By making God’s properties such as power and knowledge contingent on God’s will I believe one gets a clearer picture of the greatness of God, and avoids, as far as I can see, all the usual apparent paradoxes.

    June 14, 2011 — 18:59
  • Kevin

    This is getting a bit off the original thread, but I don’t see how evil is defeated by being forgotten. Can you say a bit more here, Dianelos?

    June 15, 2011 — 8:52
  • Dianelos Georgoudis

    Kevin,
    Even though the project of understanding why there is evil in creation is as yet incomplete, I think we do understand bits and pieces of the puzzle. So, in my judgment, truth probably lies in the neighborhood of soul-making theodicies. Further we can see that the existence of evil in creation is necessary for the attainment of some virtues such as courage. We can see that the creation of significantly free persons implies that evil will enter the world. Conversely, I think we can see that the existence of evil increases freedom, in that it gives us the freedom to overcome it, a great freedom which we would lack if evil didn’t exist. (So it’s not only that freedom brings evil, but also that evil brings freedom.) We need the evil of God’s apparent distance for our love for God to be precious, and for our trust in God to be meaningful. Paradoxically it may turn out to be the case that we need the problem of evil to understand the nature and goodness of God. As Plantinga argues evil is necessary for us to behold the beauty and receive the blessing of Christ’s sacrificial love. In conclusion on theism it must be the case that even though evil itself is evil, the telos of evil is good. Evil forms part of a perfect creation in that it is directed towards the realization of a greater good, a good that is not realizable without the previous presence of that evil. Theism entails that God has created the world in such a way that the most excellent eternal state will be realized.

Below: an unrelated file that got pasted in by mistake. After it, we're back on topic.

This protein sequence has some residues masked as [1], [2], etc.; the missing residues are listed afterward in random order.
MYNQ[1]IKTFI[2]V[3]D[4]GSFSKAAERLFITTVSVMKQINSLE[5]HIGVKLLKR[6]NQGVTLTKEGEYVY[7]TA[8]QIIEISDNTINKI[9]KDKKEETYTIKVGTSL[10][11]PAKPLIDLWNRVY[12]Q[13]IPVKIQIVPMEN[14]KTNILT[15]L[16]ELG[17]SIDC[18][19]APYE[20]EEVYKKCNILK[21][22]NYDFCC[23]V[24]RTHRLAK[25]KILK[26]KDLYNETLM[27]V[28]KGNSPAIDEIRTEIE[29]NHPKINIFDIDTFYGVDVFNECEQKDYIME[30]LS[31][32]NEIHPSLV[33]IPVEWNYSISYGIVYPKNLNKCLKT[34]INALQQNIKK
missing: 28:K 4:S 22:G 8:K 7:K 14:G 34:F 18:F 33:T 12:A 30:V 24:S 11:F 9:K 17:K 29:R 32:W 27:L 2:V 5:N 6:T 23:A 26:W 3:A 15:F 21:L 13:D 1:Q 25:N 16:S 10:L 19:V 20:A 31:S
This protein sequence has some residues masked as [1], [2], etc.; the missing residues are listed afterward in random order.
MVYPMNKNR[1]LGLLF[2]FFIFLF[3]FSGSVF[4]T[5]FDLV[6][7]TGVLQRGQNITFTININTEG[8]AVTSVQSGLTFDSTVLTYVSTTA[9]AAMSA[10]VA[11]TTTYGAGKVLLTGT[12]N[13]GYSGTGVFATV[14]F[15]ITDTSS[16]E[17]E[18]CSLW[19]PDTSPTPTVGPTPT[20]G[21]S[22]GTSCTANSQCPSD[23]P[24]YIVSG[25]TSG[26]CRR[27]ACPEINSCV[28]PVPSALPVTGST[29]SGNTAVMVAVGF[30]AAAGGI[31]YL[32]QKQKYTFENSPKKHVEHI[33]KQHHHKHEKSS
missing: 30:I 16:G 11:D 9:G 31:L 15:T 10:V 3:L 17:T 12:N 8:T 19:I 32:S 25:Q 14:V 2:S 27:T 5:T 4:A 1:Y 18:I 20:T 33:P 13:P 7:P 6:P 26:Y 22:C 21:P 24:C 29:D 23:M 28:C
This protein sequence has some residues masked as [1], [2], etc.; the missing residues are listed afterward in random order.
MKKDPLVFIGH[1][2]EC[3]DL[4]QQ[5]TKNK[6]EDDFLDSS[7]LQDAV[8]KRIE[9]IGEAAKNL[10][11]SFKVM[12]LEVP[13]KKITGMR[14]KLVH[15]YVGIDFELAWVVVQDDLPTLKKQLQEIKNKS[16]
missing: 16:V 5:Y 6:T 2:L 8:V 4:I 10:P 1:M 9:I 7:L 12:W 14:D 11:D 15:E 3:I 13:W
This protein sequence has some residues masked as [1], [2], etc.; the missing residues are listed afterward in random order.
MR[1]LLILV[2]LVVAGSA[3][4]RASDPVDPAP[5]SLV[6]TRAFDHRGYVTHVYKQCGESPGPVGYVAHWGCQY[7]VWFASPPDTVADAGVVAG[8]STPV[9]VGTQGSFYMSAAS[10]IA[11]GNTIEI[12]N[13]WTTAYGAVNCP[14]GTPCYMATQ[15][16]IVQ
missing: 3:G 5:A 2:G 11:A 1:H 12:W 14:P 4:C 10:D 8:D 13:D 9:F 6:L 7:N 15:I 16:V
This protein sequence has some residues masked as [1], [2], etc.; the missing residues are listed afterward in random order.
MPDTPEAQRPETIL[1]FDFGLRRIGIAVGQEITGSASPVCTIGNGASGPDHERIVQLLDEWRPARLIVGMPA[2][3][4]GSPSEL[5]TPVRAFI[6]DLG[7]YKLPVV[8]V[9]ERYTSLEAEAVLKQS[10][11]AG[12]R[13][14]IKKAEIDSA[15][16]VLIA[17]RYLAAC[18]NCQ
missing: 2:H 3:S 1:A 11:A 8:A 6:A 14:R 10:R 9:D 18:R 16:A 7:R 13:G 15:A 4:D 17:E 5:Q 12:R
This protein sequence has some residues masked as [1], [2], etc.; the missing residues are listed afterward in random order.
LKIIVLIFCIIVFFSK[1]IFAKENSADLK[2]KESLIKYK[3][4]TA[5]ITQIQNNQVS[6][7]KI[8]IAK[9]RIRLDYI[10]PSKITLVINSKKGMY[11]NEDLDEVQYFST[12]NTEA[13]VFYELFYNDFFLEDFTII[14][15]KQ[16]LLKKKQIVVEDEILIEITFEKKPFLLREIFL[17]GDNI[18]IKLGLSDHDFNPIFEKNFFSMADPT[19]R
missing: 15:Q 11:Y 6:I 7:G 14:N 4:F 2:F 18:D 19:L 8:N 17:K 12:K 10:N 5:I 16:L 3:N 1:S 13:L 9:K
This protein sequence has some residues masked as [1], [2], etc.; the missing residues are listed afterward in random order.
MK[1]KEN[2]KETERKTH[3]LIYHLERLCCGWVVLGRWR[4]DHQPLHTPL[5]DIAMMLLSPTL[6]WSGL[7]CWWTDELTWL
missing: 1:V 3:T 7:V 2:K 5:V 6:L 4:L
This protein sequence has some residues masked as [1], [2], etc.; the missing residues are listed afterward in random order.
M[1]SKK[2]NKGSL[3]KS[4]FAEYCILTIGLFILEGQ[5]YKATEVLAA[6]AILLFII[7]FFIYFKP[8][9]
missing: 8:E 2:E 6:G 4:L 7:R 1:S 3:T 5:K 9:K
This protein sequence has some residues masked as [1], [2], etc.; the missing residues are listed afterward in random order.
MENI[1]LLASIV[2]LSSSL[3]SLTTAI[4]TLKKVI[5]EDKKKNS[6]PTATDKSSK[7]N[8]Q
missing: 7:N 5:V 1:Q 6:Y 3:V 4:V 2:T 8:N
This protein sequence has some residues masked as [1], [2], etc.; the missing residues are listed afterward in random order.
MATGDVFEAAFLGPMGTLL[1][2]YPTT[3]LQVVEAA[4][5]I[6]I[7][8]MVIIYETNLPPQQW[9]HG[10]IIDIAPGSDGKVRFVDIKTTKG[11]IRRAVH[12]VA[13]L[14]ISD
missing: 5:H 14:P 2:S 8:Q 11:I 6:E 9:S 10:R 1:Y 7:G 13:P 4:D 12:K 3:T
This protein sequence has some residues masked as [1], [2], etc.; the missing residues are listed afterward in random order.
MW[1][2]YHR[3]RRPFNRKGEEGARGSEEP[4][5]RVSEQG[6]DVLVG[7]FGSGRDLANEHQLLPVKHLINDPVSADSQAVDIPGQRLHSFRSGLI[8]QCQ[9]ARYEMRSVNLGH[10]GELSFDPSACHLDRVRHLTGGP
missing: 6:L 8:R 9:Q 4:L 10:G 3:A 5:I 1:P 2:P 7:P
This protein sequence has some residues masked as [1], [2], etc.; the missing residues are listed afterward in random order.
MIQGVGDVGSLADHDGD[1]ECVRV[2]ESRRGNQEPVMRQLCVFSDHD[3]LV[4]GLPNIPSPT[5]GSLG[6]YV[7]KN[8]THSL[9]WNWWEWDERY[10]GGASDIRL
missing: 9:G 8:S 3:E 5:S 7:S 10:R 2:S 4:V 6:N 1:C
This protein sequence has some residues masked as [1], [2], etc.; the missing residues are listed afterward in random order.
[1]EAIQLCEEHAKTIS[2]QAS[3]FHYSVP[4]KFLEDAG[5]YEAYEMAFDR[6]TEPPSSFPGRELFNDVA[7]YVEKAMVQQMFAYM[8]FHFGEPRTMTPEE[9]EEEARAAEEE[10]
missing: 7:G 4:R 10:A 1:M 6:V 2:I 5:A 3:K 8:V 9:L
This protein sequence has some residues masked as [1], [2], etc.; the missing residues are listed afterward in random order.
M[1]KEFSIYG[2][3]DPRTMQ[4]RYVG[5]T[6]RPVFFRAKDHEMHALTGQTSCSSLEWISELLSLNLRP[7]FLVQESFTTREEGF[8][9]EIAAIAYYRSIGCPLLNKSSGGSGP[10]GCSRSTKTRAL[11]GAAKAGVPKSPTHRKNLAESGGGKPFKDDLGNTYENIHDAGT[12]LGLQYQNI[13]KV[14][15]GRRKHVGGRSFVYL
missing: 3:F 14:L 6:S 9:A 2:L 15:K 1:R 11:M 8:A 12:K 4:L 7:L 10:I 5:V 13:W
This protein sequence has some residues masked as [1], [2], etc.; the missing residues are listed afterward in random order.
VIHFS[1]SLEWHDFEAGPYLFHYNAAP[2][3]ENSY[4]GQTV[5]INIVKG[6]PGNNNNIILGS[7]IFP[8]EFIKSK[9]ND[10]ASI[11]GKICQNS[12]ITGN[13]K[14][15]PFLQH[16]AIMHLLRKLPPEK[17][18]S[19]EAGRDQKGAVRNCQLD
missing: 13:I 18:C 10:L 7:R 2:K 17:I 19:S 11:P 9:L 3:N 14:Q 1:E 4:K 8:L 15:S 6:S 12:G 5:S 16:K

Given the above, even if (as I believe) universal salvation is true and all evil and its fruits will be defeated and removed from existence, even if at the eschaton all persons will exist in perfect atonement, the shadow of evil will still exist in their personal memory of it. But then there will still be a blemish in the state of creation, but one that can easily be removed. We, limited created persons, will naturally tend to forget past evils. Even in this life, as part of the process of forgiveness and repentance, we tend to forget the evils we suffered and the evils we did. In the previous post I was pointing out that with the (I believe) correct understanding of God’s omnipotence and omniscience we can see that ultimately even God will choose to forget all evils, which means that that creation will become utterly free of evil, blemishless, and perfect in goodness. Thus, the understanding of omnipotence and omniscience I suggest, not only removes many of the claimed paradoxes, but also helps us see how God’s creation will realize its most excellent eternal state.
    Incidentally, I think I can give a different reason why I believe that even God will ultimately forget all evils, namely that this much is implied by St Anselm’s definition. Very simply, a being who chooses to forget all evils (when these evils have fulfilled their telos and thus knowing about them serves no rational purpose) strikes me as greater than a being who chooses to eternally remember them. In fact, the idea that all actual evils, from the most horrible to the most trivial, will for always remain in God’s holy and most beautiful mind – strikes me as absurd.

    June 15, 2011 — 21:30
  • Kevin Timpe

    Thanks, that’s helpful. So it’s not God’s forgetting which, by itself, defeats evil. But His forgetting is a way of removing the last trace of those evils which have already been defeated in some other way. I appreciate your taking the time to respond.

    June 15, 2011 — 22:13
  • Dianelos Georgoudis

    Yes, but please observe that removing the last trace of those evils is defeating the last remaining evil. As God is perfect so too creation must be perfect in its eternal state.

    June 16, 2011 — 19:11